Ten months into a pilot project aimed at exploring the potential of next-generation sequencing and other advanced technologies in developing new products for crop protection, Dow AgroSciences and Radiant Genomics are seeing such promising results that they’re expanding their partnership. Their mutual goal is to build a natural product discovery platform so powerful that it slashes the time required to identify new lead molecules from multiple years to mere months.
“This isn’t just another way to do natural product discovery,” says Radiant Genomics cofounder Oliver Liu. “This will be the only way to do natural product discovery going forward.”
Nearly 20 years ago, Dow AgroSciences broke new ground in its development of spinosad, a highly selective insecticide made by a soil microorganism that controls many chewing insect pests but does not persist in the environment and has low toxicity for mammals and birds.
In its partnership with Radiant Genomics, based in Emeryville, California, Dow AgroSciences is still looking to nature for inspiration. But rather than using petri dishes to grow organisms in cultures, they’re using digital infrastructure, such as sequencing and bioinformatics, to discover new chemistry.
The big advantage of this approach is that Radiant Genomics’ team of ten bioinformaticists, software developers and molecular engineers can efficiently find many silent, unexpressed gene clusters that encode chemistry that’s never been discovered. By “running the ‘software,’” the team can access a massive pool of unexplored genetic diversity and employ strategies to systematically express the genes that encode its chemistry.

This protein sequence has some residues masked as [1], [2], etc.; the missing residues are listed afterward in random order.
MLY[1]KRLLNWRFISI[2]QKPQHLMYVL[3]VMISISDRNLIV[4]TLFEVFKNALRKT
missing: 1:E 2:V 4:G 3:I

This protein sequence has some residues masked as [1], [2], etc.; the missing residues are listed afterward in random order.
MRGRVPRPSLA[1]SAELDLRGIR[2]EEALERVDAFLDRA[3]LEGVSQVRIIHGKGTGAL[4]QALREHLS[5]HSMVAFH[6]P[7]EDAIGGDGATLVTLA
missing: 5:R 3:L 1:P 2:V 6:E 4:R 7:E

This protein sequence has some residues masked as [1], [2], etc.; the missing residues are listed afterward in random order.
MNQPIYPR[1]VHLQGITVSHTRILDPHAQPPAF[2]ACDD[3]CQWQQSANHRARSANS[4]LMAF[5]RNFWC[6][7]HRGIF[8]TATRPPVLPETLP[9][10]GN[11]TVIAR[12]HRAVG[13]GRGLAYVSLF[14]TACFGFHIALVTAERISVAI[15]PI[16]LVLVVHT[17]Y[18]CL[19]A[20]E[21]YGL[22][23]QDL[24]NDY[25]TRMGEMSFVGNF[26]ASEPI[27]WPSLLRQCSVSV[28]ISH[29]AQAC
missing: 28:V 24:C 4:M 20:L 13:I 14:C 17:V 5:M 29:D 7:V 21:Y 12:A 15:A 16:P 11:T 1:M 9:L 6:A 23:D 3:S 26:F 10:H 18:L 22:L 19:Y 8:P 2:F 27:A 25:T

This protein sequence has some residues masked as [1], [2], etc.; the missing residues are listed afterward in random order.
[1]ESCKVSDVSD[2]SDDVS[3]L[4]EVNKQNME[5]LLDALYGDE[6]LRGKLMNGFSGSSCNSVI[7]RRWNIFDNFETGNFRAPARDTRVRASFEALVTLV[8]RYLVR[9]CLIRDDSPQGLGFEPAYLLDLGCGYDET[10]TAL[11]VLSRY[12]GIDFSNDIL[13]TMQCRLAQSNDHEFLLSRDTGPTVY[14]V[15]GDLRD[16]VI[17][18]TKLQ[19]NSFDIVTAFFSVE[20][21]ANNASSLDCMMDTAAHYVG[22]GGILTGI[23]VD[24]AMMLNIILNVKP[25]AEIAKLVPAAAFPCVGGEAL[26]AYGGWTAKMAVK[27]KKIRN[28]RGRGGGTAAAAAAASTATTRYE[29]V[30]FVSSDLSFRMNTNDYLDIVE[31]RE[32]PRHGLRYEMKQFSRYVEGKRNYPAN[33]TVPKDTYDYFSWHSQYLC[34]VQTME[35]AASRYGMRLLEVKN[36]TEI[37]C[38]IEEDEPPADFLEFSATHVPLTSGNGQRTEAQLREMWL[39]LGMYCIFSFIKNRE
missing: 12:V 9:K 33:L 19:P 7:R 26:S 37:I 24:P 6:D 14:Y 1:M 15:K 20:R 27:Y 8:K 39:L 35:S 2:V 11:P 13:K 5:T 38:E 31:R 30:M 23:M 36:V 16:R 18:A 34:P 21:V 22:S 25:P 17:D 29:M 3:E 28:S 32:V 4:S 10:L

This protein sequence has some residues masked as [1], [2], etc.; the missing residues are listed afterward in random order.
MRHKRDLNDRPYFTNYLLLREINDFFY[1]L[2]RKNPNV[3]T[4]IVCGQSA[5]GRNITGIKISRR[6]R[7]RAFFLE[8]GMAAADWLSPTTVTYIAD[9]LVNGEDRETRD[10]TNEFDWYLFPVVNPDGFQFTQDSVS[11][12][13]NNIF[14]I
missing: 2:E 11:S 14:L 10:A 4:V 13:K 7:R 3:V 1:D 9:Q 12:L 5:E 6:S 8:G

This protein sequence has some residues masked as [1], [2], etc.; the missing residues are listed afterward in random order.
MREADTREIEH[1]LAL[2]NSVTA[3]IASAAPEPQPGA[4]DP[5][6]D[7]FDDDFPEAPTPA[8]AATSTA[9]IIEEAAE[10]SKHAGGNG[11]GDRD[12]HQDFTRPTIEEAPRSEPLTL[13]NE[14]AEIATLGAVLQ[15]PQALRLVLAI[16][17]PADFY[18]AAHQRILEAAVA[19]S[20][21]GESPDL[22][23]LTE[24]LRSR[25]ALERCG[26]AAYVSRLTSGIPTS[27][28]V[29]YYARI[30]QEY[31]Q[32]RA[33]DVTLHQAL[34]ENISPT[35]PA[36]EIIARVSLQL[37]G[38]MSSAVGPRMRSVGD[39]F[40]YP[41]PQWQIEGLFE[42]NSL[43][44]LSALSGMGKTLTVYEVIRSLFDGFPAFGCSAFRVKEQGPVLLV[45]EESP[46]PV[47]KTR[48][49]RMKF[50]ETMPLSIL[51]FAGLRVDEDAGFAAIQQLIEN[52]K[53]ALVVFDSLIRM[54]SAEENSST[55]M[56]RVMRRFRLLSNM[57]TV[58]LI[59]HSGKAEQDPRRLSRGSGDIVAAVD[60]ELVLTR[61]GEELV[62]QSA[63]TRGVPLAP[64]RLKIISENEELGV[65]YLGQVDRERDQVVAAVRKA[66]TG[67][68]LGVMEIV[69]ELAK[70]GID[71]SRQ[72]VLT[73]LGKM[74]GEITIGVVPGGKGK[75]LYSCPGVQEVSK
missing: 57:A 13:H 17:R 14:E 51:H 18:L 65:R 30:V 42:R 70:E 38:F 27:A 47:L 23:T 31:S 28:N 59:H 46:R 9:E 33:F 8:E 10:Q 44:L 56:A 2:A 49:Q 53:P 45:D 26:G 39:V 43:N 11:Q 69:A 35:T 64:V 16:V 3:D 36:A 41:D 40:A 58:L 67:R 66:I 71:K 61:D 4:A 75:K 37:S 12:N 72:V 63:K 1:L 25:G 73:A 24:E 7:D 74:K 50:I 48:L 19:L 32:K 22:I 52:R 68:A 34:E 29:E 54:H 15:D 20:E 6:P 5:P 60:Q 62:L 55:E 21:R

Ultimately, the team can transfer this DNA to production hosts that can be easily grown and engineered in the laboratory. This has the potential to greatly accelerate the process of natural product discovery, not only in agriculture but in a half-dozen other areas in which the team is developing partnerships, including pharmaceuticals, nutraceuticals, biomanufacturing, and specialty chemicals.
It was a meeting arranged through mutual colleagues that led to Radiant Genomics’ initial collaboration with Dow AgroSciences, based in Indianapolis. Liu calls the decision to expand the partnership a “significant validation of our technology and our team.”
“Collaboration is an approach we like at Dow AgroSciences and we use with groups all over the world from Australia and Germany to India and China. We work to build a set of objectives that are shared and align with our partners, while building trust and relationships,” said Steve Webb, PhD, External Technology and Intellectual Property Portfolio Development Leader at Dow AgroSciences.
Dow AgroSciences will own the rights to all new products that come out of the partnership, while Radiant Genomics will own the rights to all improvements to the platform.
“It’s essentially a partnership to build Version 2 of our platform,” says Liu. “It’s a win/win.”
A graduate of Harvard who completed his Ph.D. at the UC San Francisco, Liu co-founded Radiant Genomics in 2012 with Jeffrey Kim, a colleague he had met at Amyris, a renewable products company established by a group of scientists at the UC Berkeley. A Princeton graduate, Kim completed his Ph.D. research at Rockefeller University where he developed new methods for natural product discovery. In the classic Silicon Valley tradition, Kim volunteered his basement for the firm’s early development.